Small-cap stocks are once again outperforming large-cap stocks in the market so far this year, according to Bloomberg columnist Chet Currier.Through the middle of last week, according to Bloomberg data, the Standard & Poor’s 600 Smallcap Index showed a year-to-date advance of 2.9 %, including dividends, while the S&P 500 Index, mostly comprised of large stocks, struggled to a 0.4 % gain.

For the past seven years, the small-cap index climbed at an 11.5 % annual rate, while the S&P 500 Index could do not better than 1.1% a year.

There has been much talk in the industry that large-cap stocks are past due for their turn as the market leader. Money managers are “most bullish for large-cap growth, expecting the valuation imbalance to correct itself,” Russell Investment Group reported last week in its latest quarterly survey of more than 200 investment managers.

Smaller companies can succeed at innovation and adaptability, while large companies can’t do those things, no matter how hard they try.

Small stocks are not the bargains they used to be at the end of the 1990s. Based on the most recent 12 months’ earnings for the index’s component stocks, data suggests small-cap stocks trade at almost a 30% premium to big stocks. The difference shrinks to about 20% if data is used for estimated earnings for the next 12 months, which gives a small-stock price-to-earnings of 18 and a big-stock multiple of 15.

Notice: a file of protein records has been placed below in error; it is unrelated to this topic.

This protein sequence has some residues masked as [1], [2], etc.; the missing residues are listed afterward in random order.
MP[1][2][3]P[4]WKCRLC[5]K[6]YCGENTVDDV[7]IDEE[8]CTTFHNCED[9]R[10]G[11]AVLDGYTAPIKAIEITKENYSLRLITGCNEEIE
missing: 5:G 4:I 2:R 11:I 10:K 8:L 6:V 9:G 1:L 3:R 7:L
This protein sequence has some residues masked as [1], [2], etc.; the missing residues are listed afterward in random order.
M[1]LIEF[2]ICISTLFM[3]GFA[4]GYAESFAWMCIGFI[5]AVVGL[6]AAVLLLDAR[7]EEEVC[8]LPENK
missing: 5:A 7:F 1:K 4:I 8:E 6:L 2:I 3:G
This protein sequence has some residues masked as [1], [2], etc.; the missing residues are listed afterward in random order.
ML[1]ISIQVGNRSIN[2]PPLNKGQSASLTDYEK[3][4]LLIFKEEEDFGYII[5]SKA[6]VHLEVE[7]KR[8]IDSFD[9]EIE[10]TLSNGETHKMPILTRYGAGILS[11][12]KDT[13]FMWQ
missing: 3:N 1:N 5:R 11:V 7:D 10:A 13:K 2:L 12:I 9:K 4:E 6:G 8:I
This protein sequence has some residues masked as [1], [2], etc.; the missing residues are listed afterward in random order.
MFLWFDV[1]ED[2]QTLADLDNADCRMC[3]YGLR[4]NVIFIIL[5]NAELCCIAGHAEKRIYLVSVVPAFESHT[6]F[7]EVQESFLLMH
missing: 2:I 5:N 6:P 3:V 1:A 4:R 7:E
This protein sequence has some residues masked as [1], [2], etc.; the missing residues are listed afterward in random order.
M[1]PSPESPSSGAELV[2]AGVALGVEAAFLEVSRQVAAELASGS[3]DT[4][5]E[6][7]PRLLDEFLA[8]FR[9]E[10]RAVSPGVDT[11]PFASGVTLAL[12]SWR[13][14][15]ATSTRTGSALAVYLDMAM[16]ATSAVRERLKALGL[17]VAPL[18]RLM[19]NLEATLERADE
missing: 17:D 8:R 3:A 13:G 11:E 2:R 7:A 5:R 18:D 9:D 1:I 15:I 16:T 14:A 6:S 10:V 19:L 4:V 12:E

Small-cap stocks’ winning streak will most likely run out eventually, but there is no reason to think that the time will be now.

The staff of Money Management Executive ("MME") has prepared these capsule summaries based on reports published by the news sources to which they are attributed. Those news sources are not associated with MME, and have not prepared, sponsored, endorsed, or approved these summaries.

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